Each run was manually killed after checking that the setting made no difference to the memory usage and ~20 seconds had elapsed. As you can see, it was still only processing ~10 line/s.

    Personally, I've yet to see a situation where the so-called trie optimisation benefited my code. (See also Re: pattern match, speed problem)


    With the rise and rise of 'Social' network sites: 'Computers are making people easier to use everyday'
    Examine what is said, not who speaks -- Silence betokens consent -- Love the truth but pardon error.
    "Science is about questioning the status quo. Questioning authority".
    In the absence of evidence, opinion is indistinguishable from prejudice.
      I have no time to look into your code but your benchmarks always talk about "... seconds using *a hash*"

      Cheers Rolf

      ( addicted to the Perl Programming Language)

        your benchmarks always talk about "... seconds using *a hash*"

        Did you read the line:

        Each run was manually killed after checking that the setting made no difference to the memory usage and ~20 seconds had elapsed. As you can see, it was still only processing ~10 line/s.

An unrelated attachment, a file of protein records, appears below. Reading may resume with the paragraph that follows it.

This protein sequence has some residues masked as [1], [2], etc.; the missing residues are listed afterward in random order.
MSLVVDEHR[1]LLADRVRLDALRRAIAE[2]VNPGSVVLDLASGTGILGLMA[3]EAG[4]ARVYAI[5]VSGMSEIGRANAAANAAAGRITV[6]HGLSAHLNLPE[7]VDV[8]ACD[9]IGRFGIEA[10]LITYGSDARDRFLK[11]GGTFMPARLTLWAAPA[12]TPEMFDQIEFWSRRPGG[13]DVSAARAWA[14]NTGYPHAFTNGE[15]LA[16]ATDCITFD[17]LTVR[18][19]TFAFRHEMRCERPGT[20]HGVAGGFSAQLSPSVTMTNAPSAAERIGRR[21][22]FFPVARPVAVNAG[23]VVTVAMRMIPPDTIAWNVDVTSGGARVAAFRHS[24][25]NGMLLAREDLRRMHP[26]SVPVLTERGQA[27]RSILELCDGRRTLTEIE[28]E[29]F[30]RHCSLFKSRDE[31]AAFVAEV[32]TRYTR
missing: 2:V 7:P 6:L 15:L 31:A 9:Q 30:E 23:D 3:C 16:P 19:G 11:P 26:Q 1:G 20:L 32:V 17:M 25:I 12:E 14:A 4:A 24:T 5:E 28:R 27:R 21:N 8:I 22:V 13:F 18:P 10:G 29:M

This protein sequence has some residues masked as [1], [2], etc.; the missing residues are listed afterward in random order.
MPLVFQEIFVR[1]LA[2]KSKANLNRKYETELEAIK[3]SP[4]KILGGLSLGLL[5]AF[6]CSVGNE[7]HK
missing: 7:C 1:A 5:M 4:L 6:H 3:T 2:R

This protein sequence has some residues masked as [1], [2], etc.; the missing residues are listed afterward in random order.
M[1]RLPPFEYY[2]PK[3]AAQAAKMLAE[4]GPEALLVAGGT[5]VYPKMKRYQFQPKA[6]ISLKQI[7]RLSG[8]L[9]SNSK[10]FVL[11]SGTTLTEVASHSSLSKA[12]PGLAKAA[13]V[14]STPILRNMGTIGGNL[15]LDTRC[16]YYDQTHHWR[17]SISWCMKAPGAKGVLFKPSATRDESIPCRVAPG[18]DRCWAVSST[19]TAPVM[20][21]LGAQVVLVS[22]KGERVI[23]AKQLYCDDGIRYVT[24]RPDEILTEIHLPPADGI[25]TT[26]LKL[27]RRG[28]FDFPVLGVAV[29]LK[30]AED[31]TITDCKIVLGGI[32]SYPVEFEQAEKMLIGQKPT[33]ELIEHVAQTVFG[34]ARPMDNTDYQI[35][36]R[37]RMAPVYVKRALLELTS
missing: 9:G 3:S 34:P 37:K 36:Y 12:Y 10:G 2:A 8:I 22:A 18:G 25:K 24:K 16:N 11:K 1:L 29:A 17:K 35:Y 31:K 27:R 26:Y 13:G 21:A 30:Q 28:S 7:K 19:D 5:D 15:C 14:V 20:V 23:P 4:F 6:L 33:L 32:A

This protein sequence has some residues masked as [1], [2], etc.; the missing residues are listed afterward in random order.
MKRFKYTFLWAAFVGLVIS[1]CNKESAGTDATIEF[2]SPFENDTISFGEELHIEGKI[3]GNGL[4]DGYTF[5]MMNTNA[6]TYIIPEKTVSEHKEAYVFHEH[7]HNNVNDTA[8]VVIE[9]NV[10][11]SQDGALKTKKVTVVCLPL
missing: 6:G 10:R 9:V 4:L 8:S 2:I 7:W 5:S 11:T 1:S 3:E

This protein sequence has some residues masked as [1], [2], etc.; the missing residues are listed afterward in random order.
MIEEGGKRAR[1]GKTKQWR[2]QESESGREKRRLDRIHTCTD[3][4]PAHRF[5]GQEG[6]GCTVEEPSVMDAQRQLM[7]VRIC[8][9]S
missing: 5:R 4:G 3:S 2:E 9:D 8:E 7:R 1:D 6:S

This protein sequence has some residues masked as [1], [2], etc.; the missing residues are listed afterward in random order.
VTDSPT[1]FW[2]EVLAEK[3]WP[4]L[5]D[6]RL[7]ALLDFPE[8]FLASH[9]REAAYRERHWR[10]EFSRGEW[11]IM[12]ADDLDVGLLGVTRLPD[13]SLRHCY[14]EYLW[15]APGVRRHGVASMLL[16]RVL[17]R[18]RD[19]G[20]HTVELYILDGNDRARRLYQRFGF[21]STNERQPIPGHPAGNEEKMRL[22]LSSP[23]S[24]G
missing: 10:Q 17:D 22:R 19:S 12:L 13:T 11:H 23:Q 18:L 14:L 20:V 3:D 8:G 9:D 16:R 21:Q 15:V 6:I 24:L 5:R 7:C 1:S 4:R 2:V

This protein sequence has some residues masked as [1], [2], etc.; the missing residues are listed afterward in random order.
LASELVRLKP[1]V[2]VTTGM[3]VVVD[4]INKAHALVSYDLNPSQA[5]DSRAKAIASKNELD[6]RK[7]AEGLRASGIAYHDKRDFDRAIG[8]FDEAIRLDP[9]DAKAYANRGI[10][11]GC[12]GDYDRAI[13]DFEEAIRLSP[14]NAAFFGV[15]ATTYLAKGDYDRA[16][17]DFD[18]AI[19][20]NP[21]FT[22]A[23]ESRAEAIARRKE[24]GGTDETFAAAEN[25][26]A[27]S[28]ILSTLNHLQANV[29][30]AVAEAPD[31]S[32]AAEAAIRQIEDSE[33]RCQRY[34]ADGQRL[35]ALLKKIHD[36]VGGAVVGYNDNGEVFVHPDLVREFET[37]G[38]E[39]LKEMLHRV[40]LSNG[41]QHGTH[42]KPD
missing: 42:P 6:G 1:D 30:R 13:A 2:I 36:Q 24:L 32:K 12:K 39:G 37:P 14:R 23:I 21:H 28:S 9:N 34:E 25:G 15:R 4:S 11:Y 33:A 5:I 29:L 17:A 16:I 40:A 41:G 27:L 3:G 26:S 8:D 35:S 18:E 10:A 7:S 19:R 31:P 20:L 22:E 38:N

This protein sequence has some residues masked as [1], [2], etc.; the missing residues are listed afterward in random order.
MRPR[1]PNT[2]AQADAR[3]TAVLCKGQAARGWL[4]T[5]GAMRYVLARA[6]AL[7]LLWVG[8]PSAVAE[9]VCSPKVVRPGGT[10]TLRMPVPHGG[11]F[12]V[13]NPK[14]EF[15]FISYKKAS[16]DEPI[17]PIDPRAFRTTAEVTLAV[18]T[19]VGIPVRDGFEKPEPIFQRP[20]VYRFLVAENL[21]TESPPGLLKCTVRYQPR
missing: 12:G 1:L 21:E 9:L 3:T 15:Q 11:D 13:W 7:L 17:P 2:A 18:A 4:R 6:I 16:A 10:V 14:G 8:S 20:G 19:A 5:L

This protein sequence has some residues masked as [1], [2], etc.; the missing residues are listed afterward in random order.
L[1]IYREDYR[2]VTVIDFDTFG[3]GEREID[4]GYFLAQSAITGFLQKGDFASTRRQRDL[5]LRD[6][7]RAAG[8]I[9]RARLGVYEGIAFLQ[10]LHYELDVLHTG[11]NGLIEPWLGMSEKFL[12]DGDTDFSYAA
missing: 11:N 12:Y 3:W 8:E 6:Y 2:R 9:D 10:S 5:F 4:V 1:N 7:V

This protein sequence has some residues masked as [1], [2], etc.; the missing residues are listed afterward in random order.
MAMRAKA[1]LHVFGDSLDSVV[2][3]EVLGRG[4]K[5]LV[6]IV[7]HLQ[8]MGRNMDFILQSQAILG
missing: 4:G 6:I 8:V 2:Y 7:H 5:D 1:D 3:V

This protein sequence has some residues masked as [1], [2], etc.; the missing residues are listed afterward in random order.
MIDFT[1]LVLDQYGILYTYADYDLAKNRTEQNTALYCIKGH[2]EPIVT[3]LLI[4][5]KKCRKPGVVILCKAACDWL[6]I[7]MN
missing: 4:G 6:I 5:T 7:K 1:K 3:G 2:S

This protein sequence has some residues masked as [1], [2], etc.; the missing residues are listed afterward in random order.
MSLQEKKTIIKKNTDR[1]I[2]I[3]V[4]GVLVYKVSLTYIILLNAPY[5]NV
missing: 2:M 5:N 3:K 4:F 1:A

The benchmark code is the same as I posted above. It first tests the hash method (and prints out the timing); then the BigOR regex method, and would then print out its timing, except that as it takes the regex engine 34.5 minutes to complete the test (that the hash does in 0.17 seconds), I couldn't be bothered to wait for the 8 hours it would take to complete all 14 runs, so I monitored the tests and when the running line count from the regex test showed that it was still running at ~1 lines per second, I aborted that run (via the task manager) after ~20 seconds.

        I was also monitoring the memory usage of the processes in anticipation that if the trie optimisation was being skipped because it would require more memory than preset limit, once that preset limit had been raised high enough that the trie was built, there would be a very obvious jump in memory usage No such jump ever occurred. All 14 instances of the program showed an identical 77MB max memory usage.

        If 2^16 equates to 512MiB, then 2^32 must equate to 2^32*8192 -> 32Tib? (which I obviously do not have), but somewhere in between 2^16 & 2^32, there should have been some indication that the trie was being built, and there was not. (I suspect that it also has some hard upper limit to the number of alternations it will try to handle.)

        I'd love to see a demonstration of the trie optimisation actually doing something.


        With the rise and rise of 'Social' network sites: 'Computers are making people easier to use everyday'
        Examine what is said, not who speaks -- Silence betokens consent -- Love the truth but pardon error.
        "Science is about questioning the status quo. Questioning authority".
        In the absence of evidence, opinion is indistinguishable from prejudice.